Whether you’re celebrating Cinco de Mayo or just having another relaxing day in Margaritaville, you might one day thank a chemist for assuring the authenticity of your tequila. New tests developed by scientists in Mexico and Germany will help distinguish the real thing from fraudulent versions, which are a potential threat as this alcoholic beverage grows in popularity.
The findings could help provide a "shot" of quality assurance to the estimated billion-dollar tequila market, the researchers say. Their study is scheduled to appear in the June 14 issue of the American Chemical Society’s Journal of Agricultural and Food Chemistry.
But there’s no reason for consumers to panic, the researchers say. "Tequila is one of the best regulated spirits in the world with strict Mexican standards and labeling regulations," says study leader Dirk Lachenmeier, Ph.D., a chemist with Chemisches und Veterinäruntersuchungsamt Karlsruhe (Chemical and Veterinary Investigation Laboratory of Karlsruhe) in Germany. Thanks to advancements in chemistry, the quality of this ancient Mexican beverage can now be protected.
Michael Bernstein | EurekAlert!
BigH1 -- The key histone for male fertility
14.12.2017 | Institute for Research in Biomedicine (IRB Barcelona)
Guardians of the Gate
14.12.2017 | Max-Planck-Institut für Biochemie
MPQ scientists achieve long storage times for photonic quantum bits which break the lower bound for direct teleportation in a global quantum network.
Concerning the development of quantum memories for the realization of global quantum networks, scientists of the Quantum Dynamics Division led by Professor...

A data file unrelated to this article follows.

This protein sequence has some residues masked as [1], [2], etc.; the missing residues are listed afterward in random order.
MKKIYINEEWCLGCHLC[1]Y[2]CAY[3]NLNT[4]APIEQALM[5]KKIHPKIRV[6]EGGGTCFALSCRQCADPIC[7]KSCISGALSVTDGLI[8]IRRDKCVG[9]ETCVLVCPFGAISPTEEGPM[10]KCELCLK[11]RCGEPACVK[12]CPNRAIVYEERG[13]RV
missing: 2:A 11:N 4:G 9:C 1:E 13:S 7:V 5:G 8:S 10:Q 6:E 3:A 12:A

Researchers have developed a water cloaking concept based on electromagnetic forces that could eliminate an object's wake, greatly reducing its drag while...
Tiny pores at a cell's entryway act as miniature bouncers, letting in some electrically charged atoms--ions--but blocking others. Operating as exquisitely sensitive filters, these "ion channels" play a critical role in biological functions such as muscle contraction and the firing of brain cells.
To rapidly transport the right ions through the cell membrane, the tiny channels rely on a complex interplay between the ions and surrounding molecules,...
The miniaturization of the current technology of storage media is hindered by fundamental limits of quantum mechanics. A new approach consists in using so-called spin-crossover molecules as the smallest possible storage unit. Similar to normal hard drives, these special molecules can save information via their magnetic state. A research team from Kiel University has now managed to successfully place a new class of spin-crossover molecules onto a surface and to improve the molecule’s storage capacity. The storage density of conventional hard drives could therefore theoretically be increased by more than one hundred fold. The study has been published in the scientific journal Nano Letters.
Over the past few years, the building blocks of storage media have gotten ever smaller. But further miniaturization of the current technology is hindered by...
With innovative experiments, researchers at the Helmholtz-Zentrums Geesthacht and the Technical University Hamburg unravel why tiny metallic structures are extremely strong
Light-weight and simultaneously strong – porous metallic nanomaterials promise interesting applications as, for instance, for future aeroplanes with enhanced...
11.12.2017 | Event News
08.12.2017 | Event News
07.12.2017 | Event News
14.12.2017 | Health and Medicine
14.12.2017 | Physics and Astronomy
14.12.2017 | Life Sciences